On the 24th February Google launched AMP. Announced last October, AMP is an open source platform that aims to improve user experience of the mobile Web by reducing the possible complexity of web pages.
We at 51Degrees welcome this and think it's an important contribution to making the Web work well. 40% of people will not wait 3 seconds for a web page to load and 71% expect a mobile website to load as fast as the desktop counterpart. AMP by definition targets mobile devices and we think that while this is a useful component, web site owners will also want to target their desktop and other classes of user.
With AMP, Google are now confirming the impact and key importance of speed on Google search rankings. In order to now achieve a high ranking on mobile performance there is no other alternative than to produce separate content for mobile devices. The key point is that search rankings are not improved just by virtue of using AMP, merely that search rankings are improved by having good mobile performance - something you can already achieve with device detection.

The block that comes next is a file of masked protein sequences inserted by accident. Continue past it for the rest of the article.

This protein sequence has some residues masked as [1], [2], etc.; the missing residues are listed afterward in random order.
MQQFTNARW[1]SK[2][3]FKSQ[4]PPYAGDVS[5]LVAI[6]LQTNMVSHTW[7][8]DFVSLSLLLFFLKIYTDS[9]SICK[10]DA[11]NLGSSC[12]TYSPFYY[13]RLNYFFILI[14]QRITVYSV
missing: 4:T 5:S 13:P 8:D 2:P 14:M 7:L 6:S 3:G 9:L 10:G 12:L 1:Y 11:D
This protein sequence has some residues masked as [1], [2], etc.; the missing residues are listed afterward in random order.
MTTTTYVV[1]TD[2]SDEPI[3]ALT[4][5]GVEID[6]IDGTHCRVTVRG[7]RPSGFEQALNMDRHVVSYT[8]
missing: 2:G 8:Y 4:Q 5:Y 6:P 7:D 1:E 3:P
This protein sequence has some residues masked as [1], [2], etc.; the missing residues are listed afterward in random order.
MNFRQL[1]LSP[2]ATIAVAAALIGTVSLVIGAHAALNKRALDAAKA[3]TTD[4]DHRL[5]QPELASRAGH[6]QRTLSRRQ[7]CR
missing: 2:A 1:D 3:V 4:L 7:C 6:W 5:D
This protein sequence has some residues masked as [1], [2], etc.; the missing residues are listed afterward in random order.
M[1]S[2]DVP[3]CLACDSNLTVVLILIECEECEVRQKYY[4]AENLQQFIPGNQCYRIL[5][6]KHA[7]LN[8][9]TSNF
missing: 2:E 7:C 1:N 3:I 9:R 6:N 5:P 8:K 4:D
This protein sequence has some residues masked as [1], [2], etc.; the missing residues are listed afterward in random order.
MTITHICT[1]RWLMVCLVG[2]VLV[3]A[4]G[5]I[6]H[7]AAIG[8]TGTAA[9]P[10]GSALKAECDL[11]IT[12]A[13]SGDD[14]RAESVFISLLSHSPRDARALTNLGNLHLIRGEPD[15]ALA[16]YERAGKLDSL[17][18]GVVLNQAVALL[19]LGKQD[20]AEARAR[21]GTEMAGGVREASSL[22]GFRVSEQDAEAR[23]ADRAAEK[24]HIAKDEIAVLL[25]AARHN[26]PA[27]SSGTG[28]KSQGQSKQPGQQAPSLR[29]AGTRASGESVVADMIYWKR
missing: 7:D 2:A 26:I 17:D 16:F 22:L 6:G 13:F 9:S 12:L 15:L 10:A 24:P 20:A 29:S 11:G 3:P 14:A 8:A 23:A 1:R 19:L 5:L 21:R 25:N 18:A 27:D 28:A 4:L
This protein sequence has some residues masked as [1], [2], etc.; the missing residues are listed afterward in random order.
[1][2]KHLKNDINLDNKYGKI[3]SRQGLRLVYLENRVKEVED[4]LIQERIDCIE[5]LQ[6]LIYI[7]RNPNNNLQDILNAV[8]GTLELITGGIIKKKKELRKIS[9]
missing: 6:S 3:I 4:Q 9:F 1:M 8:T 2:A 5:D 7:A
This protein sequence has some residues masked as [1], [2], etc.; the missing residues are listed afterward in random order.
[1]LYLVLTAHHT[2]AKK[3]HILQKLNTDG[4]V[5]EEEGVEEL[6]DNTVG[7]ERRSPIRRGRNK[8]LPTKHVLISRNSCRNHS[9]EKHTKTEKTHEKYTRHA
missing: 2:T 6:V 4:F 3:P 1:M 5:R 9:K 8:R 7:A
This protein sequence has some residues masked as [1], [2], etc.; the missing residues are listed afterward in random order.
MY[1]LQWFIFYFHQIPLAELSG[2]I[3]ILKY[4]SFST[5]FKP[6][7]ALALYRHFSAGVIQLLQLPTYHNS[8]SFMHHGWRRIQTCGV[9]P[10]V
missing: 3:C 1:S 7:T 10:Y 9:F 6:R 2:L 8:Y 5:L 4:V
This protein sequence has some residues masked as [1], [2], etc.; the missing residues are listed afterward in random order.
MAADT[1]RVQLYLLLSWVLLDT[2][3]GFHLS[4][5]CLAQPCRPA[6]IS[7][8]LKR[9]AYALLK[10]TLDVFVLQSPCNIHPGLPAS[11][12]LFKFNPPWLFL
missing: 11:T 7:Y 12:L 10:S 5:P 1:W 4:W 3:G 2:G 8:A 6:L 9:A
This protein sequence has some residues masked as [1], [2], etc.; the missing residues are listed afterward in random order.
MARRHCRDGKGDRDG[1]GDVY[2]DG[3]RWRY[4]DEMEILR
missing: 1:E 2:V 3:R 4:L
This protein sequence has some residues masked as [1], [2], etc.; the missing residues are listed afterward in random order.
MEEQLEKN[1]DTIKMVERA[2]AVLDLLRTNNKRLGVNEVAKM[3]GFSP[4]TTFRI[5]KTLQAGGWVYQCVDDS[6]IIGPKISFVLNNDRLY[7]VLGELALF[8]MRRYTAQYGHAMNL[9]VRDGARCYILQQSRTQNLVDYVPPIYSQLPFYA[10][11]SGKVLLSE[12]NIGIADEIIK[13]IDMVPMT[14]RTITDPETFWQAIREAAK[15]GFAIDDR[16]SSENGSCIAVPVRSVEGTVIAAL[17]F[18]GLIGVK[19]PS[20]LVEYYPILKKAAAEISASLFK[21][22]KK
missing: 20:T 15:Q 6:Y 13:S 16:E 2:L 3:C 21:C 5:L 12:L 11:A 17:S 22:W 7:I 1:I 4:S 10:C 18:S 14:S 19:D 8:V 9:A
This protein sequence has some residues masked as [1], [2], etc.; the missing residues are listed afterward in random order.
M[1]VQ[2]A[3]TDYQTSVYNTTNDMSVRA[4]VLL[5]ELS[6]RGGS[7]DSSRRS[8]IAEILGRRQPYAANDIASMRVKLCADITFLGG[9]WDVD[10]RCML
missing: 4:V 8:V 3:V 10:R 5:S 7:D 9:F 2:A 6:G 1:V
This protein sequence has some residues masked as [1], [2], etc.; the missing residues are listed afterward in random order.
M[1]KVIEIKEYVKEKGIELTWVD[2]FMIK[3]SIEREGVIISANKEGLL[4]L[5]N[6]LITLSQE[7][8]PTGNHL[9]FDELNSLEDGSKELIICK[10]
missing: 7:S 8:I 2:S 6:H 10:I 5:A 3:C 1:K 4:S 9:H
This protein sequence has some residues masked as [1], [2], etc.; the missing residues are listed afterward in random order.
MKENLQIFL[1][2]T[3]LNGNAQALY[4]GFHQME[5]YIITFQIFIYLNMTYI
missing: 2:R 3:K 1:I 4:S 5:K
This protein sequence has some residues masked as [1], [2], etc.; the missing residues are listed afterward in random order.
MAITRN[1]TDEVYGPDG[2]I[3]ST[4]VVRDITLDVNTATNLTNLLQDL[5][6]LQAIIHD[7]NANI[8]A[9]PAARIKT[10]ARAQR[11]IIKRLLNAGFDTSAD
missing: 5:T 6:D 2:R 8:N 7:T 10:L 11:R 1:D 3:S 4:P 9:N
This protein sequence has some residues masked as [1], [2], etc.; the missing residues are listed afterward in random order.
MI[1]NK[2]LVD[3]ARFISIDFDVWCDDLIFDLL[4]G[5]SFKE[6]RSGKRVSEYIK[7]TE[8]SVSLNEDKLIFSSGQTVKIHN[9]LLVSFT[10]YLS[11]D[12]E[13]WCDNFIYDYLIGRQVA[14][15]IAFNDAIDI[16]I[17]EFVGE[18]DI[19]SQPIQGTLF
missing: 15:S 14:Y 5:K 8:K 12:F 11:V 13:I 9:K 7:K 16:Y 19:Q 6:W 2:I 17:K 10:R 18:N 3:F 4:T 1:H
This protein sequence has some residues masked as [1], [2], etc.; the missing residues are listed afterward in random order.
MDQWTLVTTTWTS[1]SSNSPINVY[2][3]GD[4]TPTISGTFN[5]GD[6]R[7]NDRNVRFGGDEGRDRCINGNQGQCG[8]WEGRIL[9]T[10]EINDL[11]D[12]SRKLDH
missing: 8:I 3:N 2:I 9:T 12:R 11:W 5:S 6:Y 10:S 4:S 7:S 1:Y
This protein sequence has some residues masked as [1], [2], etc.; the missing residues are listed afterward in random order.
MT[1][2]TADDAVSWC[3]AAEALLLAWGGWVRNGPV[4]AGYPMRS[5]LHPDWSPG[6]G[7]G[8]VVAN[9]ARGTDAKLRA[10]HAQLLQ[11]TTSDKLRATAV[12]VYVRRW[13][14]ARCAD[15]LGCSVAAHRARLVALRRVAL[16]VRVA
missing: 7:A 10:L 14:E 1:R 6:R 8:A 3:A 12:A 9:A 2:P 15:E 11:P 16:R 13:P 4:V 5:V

For mobile users, AMP is not, in any case, the whole answer. While AMP pages will load fast, they do not support features that many web site owners will find useful, or essential to the purpose of their site. For example, AMP does not allow interstitial adverts, script based elements (and hence dynamic pages) and gating videos. This is where device detection comes in, if your web site requires features prohibited by AMP but you still want it to load fast then using device detection allows you to adjust the user experience and optimise delivery.
As Tim Kadlac points out; "when you take an “environment as unpredictable as the web with its broad spectrum of browsers, user settings, devices and connectivity”, - “Don't put all your eggs in one basket”. If you choose to rely solely on client side templating such as Google's AMP this is exactly what you're doing. Instead, by combining client and server side techniques you can avoid this pitfall.
AMP is a very welcome arrival on the scene, however it is not yet a substitute for fine grained control of the user experience by means of device detection.